I know that smoking is still a problem in the U.S., but I have experienced significant changes in belief systems and the personal habits and official policies that helped reduce smoking. Thus I drew hope from the contemplation of the contradiction between the clear skies above the beautiful buildings of Paris and the cloudy, toxic atmosphere in front of their ubiquitous, lively cafes.  We must persist and indeed increase our pursuit of our complex, many fronted battles against practices that aggravate climate change and take heart from our experience with smoking as evidence that seemingly impossible change can occur.  This is an implicit call for activism, and I have provided electronic pathways to means of learning more and becoming active below.

LINKS TO LEARNING AND ACTIVISM  

Climate Change Report Sources

Most recent Climate Change Report: IPCC , International Panel on Climate Change. October 2018. Global Warming of 1.5 Degrees. http://www.ipcc.ch/report/sr15/

 Insights into NASA (National Aeronautic and Space Adminstration )data:

NASA .IPCC Projections of Temperature and Precipitation in the 21st Century

https://svs.gsfc.nasa.gov/11376z

`             NASA climate Change web page: https://climate.nasa.gov/

Newspaper Articles Summarizing the report

Davenport, Carol. 10/7/2018. Major Climate Report Describes a Strong Risk of Crisis as Early as 2040 https://www.nytimes.com/2018/10/07/climate/ipcc-climate-report-2040.html

Watts, Jonathan Mon 8 Oct 2018 . We have 12 years to limit climate change catastrophe, warns UN        https://www.theguardian.com/environment/2018/oct/08/global-warming-must-not-exceed-15c-warns-landmark-un-report

At John Jay College of Criminal Justice

For students

Environmental Justice Minor Academic Program: http://www.jjay.cuny.edu/sustainability-and-environmental-justice-minor

Join the  Environmental Club:President: Melanie.Dominguez1@jjay.cuny.edu
Vice-President:  Lauren.Solomon@jjay.cuny.edu Treasure:Selina.li@jjay.cuny.edu
Secretary:Clara-meere-weigel@jjay.cuny.edu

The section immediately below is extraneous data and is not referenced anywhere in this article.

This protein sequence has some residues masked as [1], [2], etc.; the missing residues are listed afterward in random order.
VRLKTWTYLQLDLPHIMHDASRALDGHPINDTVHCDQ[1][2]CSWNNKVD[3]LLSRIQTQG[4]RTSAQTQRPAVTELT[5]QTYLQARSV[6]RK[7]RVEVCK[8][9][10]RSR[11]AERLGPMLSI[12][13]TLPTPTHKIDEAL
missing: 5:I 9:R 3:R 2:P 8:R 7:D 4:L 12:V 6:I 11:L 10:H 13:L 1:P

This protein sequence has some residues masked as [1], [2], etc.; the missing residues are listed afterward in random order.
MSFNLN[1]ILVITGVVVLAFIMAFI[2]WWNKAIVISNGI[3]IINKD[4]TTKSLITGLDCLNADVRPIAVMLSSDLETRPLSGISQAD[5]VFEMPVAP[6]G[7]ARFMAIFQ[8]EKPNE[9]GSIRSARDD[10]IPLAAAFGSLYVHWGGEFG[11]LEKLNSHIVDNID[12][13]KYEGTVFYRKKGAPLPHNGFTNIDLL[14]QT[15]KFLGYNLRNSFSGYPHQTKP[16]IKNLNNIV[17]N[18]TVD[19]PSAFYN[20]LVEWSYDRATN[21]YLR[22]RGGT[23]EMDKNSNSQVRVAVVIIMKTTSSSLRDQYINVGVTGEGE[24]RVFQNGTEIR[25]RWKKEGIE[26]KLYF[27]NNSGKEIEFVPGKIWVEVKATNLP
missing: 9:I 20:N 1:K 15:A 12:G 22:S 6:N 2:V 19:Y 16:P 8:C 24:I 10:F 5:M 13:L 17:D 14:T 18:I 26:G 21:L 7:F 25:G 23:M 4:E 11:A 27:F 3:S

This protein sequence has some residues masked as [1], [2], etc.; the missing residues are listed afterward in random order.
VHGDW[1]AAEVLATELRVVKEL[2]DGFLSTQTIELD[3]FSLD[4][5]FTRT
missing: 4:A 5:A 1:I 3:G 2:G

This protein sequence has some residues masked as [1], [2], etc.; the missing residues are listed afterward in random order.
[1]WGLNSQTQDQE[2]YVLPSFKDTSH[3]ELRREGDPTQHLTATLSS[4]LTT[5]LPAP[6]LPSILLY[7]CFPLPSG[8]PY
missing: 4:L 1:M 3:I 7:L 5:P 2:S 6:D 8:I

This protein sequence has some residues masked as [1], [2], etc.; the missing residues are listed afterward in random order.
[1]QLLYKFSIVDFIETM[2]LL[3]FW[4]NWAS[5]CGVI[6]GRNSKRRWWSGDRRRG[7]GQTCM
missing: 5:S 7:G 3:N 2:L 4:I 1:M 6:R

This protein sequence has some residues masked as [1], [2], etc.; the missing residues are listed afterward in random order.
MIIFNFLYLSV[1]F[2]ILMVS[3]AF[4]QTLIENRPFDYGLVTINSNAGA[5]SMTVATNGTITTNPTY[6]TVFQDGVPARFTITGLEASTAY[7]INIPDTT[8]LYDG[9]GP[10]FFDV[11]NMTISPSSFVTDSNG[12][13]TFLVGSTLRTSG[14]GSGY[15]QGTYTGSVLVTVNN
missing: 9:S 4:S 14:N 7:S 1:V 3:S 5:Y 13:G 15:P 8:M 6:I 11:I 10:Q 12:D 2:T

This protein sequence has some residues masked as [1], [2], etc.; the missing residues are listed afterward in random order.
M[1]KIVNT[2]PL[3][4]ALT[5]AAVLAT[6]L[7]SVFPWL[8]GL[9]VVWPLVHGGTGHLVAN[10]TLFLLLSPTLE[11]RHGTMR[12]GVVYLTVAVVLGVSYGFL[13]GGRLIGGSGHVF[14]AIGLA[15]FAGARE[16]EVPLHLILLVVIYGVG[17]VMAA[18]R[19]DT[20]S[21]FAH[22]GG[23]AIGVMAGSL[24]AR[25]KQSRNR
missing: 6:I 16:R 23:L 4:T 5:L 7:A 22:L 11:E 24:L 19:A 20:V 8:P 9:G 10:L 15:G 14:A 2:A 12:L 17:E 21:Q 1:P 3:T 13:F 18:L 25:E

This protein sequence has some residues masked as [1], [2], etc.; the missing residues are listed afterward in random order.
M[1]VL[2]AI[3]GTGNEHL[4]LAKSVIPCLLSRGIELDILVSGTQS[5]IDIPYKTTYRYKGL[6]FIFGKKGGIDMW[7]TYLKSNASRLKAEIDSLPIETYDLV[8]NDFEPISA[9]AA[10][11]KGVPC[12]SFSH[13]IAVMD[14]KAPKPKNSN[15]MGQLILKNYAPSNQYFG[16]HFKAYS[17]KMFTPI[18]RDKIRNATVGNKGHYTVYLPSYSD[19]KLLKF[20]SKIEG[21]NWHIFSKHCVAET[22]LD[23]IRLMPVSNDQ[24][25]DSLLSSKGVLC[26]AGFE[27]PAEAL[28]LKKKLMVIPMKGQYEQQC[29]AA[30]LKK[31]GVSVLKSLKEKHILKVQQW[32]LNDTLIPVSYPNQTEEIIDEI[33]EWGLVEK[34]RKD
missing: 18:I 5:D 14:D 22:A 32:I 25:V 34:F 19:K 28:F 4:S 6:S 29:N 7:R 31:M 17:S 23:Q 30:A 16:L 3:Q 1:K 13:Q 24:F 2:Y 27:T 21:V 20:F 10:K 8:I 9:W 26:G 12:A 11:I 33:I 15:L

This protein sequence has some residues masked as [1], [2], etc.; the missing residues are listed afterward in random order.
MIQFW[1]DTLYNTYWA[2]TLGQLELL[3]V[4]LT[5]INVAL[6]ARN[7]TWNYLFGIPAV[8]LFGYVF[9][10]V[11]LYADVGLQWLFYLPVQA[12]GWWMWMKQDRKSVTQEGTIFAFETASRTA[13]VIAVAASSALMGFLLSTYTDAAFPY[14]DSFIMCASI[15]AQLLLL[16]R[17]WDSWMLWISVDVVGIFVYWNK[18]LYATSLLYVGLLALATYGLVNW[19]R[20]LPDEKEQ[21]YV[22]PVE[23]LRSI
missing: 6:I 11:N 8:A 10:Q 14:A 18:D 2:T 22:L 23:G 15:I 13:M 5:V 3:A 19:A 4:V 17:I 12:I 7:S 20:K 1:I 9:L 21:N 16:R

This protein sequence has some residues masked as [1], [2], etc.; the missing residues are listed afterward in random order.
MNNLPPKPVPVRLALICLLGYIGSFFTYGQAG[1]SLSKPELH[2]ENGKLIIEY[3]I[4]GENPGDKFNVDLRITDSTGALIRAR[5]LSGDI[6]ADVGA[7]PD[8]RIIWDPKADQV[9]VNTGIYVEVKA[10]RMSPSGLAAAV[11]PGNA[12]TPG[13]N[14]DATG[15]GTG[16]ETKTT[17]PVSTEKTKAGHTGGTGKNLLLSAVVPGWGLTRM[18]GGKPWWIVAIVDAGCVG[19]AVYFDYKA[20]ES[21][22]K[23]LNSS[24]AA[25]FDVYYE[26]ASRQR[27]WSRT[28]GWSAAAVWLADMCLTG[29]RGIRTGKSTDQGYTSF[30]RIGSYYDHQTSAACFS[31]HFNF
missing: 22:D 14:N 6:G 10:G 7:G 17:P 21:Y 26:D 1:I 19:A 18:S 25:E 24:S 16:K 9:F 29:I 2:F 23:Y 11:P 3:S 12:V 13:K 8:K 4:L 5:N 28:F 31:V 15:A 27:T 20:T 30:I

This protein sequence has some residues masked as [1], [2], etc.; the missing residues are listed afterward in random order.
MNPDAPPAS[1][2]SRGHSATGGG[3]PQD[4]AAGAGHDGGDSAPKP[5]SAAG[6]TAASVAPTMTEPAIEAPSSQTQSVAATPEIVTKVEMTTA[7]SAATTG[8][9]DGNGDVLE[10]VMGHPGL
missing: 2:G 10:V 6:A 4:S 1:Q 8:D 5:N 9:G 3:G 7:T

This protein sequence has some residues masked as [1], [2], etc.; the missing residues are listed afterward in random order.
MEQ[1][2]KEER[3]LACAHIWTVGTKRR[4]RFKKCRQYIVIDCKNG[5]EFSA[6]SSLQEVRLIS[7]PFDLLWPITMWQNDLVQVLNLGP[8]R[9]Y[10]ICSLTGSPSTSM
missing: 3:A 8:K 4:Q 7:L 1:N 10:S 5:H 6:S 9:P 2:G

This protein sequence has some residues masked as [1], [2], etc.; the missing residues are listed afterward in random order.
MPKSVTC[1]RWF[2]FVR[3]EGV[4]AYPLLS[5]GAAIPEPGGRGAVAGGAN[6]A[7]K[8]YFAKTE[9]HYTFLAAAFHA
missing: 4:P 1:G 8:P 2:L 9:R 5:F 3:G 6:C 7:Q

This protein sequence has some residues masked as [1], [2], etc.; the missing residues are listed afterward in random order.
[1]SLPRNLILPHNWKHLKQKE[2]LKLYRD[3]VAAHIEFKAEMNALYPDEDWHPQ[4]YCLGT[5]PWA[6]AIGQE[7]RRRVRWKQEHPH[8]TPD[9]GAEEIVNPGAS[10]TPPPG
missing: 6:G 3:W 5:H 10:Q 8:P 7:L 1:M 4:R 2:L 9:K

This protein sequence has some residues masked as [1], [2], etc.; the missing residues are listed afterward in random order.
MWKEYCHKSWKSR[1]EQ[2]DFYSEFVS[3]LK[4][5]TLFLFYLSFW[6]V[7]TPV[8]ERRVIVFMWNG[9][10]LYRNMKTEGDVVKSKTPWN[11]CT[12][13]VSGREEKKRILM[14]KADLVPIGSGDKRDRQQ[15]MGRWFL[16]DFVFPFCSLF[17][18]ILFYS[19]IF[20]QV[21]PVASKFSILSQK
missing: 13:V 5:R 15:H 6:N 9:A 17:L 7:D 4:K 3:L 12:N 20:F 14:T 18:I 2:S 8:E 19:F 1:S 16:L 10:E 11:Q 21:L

For Faculty Union members:

PSCEJWG: Professional Staff Congress Environmental Justice Working Group: The meet monthly, usually at 6pm at  Union Headquarters at 61 Broadway. Their goal is to promote environmental justice activism in general and at CUNY.The current chair is Eileen Moran at psc-env-justice-working-group@googlegroups.com

For All

Sustainability and Environmental Justice Program web page   http://sustainabilityjjay.org/

Sustainabilty Council Web page https://www.jjay.cuny.edu/Sustainability_Council

Joining Sustainablity Council: email of director Lindsey Kayman lkayman@jjay.cuny.edu

Citizen Activism

General: 350.0rg    https://350.org/get-involved/

350 uses online campaigns, grassroots organizing, and mass public actions to oppose new coal,oil and gas projects, take money out of the companies that are heating up the planet, and build 100% clean energy solutions that work for all. 350’s network extends to 188 countries.

Legal: NRDC (Natural Resources Defense Council)  NRDC https://www.nrdc.org/get-involved  The NRDC combines the power of more than three million members and online activists with the expertise of some 600 scientists, lawyers, and policy advocates across the globe to ensure the rights of all people to the air, the water, and the wild.

 

French smoking: health impacts and cultural barriers

Cao B1Hill C2Bonaldi C3León ME4Menvielle G5Arwidson P3Bray F1Soerjomataram I1Cancers attributable to tobacco smoking in France in 2015. Eur J Public Health. 2018 Aug 1;28(4):707-doi: 10.1093/eurpub/cky077. https://www.ncbi.nlm.nih.gov/pubmed/29741657

NPR.org. For French Teens Smoking Still Has More Allure Than Stigma.https://www.npr.org/sections/parallels/2016/08/15/480128005/for-french-teens-smoking-still-has-more-allure-than-stigma